Journal of a Summer, 1968 Journal; 36 pages, plus other notes, entries; Complete as a fragment; Philadelphia, PA Age: 16; Diaries; memorializing.


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Spiral bound notebook; Handwritten; cartridge ink on college ruled green paper; Very good;

Prose; My life, our characters, events; Discussion of George, Nameless, Paul and the others; Amy; my mother; others; Philadelphia;

Clear, strong, regular script, unhesitating.

Related mss: 1964;   Felice;   Mirror, Mirror;   Nameless I, 1970;   Prose, 1968;   Journals from: Summer, 1968;   Journal of Characters, 1968   Journals of: Fall, 1969;   Winter, 1970;   Inventory, 1970;   Summer; 1970;  Amy, 1984.  

"Amy left for camp today." So begins my "Journal of a Summer," with its clear pronouncement of intention, "I have decided to keep this journal as accurately and unpretentiously as possible so that when I read it later I will have kept the summer." Writing was the hedge against loss, the attempt to take experience and make it into form, production, output, something tangible as a hedge against the ephemerality and painful passage of time. Amy is gone, how can this be?

Because of the difference in our ages, Amy had been a year ahead of me in high school. She graduated in June, 1968, and was set to go to college in September. In the summer between her graduation and departure, she went to work in a camp as a counselor, an odd thing, as neither of us had ties to those East Coast institutions or their social and cultural networks. Still, our parents wanted us apart by that time, and the three and a half years of intensity that was recorded in the long manuscript Nameless I, with all of its struggles and difficulties, was coming to an abrupt end. We had known it would happen, but we were unprepared for the impact.

I had no idea how to function. How to go on with the other to whom all communication and with whom all formative exchange was gone? Since she moved in four years earlier, she had been my world, the substance and core or my writing, my daily life, my inner life, and outward struggles. No one knew, really, what had gone on between us, the complexities and intricacies of intimacy, the lingering intensity and engagement of hearts and bodies and minds. I was clearly numb, as I noted on this page, and the writing was meant to provide some solace, some comfort, some kind of subsitute for the complete absence of my beloved companion. Because this is something—perhaps the one thing—I could not speak about, it was enormous in scale and determined everything else. These journals went on, in great detail, almost continuously, through the year ahead, noting the shifts and changes of my relation to Amy in her absence, occasional presence, the confusions and difficulties of disconnecting and longing, reconnecting and not. The affair was over, ended, and yet, every excruciating detail of the process of disconnection is mapped here, as well as every nuance of information about the plots, and the characters, those acted out figments of our fragmented selves.The journal was the only place to record the shock and trauma, and explore it.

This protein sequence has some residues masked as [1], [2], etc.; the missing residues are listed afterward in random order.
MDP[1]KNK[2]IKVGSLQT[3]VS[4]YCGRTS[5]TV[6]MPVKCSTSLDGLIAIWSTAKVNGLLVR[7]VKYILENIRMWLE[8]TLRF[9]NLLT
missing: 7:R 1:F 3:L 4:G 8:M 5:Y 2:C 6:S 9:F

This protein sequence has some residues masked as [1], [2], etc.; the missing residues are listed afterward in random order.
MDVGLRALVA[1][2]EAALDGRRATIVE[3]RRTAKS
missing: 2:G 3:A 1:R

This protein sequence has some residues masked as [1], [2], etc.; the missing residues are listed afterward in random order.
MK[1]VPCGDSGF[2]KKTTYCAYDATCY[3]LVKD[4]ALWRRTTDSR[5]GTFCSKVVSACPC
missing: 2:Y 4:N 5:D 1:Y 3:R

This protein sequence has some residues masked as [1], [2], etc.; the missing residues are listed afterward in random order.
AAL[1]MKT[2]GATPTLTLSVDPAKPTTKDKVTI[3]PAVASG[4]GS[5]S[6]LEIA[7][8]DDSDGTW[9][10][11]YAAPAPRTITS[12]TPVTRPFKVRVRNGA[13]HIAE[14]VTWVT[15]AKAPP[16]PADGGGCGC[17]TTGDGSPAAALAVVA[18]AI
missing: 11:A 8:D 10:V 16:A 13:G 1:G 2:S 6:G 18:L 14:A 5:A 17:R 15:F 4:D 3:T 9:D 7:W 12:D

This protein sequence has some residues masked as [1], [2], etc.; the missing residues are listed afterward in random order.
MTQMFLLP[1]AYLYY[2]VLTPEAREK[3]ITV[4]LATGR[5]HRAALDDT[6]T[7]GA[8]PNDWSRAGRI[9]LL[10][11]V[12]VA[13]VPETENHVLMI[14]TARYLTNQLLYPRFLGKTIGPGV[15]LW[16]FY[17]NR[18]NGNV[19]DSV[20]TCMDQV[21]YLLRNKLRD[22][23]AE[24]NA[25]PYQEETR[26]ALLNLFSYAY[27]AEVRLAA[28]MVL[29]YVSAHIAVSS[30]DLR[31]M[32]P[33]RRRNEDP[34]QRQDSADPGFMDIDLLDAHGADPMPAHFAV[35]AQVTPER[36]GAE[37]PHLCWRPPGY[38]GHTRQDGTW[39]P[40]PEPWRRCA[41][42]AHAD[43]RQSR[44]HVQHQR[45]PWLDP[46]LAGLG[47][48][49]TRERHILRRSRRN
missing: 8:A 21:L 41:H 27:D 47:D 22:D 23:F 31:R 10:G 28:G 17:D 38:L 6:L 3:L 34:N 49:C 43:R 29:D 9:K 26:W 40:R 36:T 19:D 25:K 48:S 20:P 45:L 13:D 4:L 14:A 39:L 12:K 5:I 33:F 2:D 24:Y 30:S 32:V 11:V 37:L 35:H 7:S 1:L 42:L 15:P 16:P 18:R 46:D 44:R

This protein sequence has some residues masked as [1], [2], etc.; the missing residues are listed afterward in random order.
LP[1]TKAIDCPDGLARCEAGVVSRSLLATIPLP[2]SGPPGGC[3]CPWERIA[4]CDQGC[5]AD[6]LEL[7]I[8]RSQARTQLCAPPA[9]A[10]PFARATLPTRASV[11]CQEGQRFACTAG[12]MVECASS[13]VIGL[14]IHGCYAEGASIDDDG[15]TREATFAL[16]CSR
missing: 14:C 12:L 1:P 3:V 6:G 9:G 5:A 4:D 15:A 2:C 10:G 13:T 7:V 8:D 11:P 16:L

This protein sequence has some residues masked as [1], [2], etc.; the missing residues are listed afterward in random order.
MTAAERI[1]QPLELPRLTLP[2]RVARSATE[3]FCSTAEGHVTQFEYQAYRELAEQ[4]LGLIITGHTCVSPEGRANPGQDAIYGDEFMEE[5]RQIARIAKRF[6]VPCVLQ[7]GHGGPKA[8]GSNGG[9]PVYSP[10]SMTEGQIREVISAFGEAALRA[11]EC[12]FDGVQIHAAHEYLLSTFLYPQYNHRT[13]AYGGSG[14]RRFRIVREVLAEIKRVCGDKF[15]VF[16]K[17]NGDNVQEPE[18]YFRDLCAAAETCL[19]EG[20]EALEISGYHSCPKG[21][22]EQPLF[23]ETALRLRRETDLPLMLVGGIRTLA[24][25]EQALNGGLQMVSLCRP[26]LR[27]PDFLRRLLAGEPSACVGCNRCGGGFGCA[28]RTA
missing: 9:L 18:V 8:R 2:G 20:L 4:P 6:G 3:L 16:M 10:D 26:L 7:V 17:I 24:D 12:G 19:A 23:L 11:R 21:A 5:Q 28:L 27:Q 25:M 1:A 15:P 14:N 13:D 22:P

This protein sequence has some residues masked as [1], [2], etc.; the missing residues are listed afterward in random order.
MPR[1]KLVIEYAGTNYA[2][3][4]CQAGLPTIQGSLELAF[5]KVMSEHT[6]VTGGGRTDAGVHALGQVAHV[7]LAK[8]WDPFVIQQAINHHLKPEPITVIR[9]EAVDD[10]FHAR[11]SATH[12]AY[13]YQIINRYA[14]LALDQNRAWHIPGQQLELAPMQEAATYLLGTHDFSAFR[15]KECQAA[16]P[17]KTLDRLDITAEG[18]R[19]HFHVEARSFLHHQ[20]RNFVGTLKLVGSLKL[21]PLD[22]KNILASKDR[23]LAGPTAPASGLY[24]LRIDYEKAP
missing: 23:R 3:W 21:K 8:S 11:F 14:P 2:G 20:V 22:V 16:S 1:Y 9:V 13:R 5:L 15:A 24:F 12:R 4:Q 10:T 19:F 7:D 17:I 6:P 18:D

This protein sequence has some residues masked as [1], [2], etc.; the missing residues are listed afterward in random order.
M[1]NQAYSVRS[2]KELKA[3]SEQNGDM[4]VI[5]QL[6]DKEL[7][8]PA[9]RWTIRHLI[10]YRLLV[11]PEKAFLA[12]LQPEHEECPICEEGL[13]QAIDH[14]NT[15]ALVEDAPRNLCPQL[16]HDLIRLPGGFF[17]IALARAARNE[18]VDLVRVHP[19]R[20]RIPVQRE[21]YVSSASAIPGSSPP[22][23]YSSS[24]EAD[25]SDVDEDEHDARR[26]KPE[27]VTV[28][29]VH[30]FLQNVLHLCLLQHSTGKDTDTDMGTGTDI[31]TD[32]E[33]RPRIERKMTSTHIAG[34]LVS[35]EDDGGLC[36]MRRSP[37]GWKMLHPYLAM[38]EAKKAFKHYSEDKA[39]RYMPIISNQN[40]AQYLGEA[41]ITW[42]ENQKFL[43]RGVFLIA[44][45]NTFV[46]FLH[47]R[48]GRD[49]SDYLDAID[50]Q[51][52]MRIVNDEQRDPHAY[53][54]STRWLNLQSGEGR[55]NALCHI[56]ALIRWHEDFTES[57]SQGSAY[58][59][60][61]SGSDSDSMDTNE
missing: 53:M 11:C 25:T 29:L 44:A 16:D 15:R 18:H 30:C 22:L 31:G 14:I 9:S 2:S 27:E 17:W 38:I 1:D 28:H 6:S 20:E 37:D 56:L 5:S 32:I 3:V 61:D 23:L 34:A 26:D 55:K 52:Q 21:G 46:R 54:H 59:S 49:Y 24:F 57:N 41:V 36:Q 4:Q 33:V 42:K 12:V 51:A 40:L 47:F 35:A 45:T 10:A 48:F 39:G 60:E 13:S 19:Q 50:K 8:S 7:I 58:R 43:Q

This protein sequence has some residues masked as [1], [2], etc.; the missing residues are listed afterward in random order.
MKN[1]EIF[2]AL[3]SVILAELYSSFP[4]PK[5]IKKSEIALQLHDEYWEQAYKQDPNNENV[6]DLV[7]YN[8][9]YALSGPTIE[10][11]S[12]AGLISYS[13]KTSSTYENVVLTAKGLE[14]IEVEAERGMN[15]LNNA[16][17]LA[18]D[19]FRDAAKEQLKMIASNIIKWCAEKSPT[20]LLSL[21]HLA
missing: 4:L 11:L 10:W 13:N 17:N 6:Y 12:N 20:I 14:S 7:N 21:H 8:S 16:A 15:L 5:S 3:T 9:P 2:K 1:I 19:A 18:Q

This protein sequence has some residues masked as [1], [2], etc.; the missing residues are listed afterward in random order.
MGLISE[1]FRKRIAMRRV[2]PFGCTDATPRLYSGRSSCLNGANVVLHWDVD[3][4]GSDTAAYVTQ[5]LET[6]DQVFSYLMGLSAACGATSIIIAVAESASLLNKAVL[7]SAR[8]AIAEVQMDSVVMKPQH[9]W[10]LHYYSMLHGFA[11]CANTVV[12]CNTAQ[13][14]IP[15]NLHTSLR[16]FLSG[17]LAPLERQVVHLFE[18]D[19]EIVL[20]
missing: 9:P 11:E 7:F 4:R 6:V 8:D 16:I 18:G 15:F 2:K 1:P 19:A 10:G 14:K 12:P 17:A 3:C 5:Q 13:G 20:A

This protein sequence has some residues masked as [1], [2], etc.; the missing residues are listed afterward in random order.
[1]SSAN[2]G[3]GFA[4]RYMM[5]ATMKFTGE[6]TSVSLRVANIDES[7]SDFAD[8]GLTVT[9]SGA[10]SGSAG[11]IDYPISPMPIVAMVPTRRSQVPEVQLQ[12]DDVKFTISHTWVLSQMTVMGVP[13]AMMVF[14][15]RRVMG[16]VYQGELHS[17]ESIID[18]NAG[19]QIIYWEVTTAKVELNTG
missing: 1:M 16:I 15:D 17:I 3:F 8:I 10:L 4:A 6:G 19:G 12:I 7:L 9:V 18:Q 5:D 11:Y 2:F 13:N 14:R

Amy and I must have written to each other that summer, though I have none of those letters from her or to her. In fact, of all the vast correspondence we carried on for the years we were together, none remains. I must have stored it in Philadelphia, and it must have been tossed by my family in some cleaning purge.

My summer was committed to a science program at the University of Bridgeport, meant to provide a college-type experience of laboratory work and study in a residential setting. The diary records the days before departure, the loneliness on arrival, and many dreams whose recording provided material for writing, a displacement from the direct accounts of the separation and loss. Amy and writing had absorbed all energy and focus, provided all emotional frameworks and contexts, for years. The break was almost unbearable, and more so for the realization that ahead lay only more. We had no way to plan a future that included reconnection, only imagine the intermittent periods in which we might be in Philadelphia at the same time. To complicate matters, her parents had sold the house across the street from mine, and moved to an apartment some blocks away. Hardly a great distance, but the space we had shared so intimately, her rooms on the third floor of the house identical to mine, were gone from our lives.

I wrote extremely sad things in this book, since it was the notebook that recorded my summer separation from Amy and her departure in September. An entry on August 21, 1968, written when I was still at the University of Bridgeport enduring that painfully difficult summer science program, reads, "Only two more days and I'll be going home—to Amy. I only wish I had something to look forward to. All I have is a year alone--only that is not true; I have my whole life alone. This seven weeks I have hardly existed—I can't tell whether it's because of this place or because I am without Amy." Two weeks later, on September 5th, at 11:10 pm, "This is it, this is the night. It is really here. I don't believe it. She is really going." And then notes about our characters, followed by this poignant paragraph, "I think I will really die. It is horrible. I miss her already. So completely. I am totally co-existent with her. Such is life."

This journal goes through the end of August, and I was still at Bridgeport. A small note on a hand-written calendar indicates that I saw Amy for the last time on September, the 6th. But no trace remains recorded.

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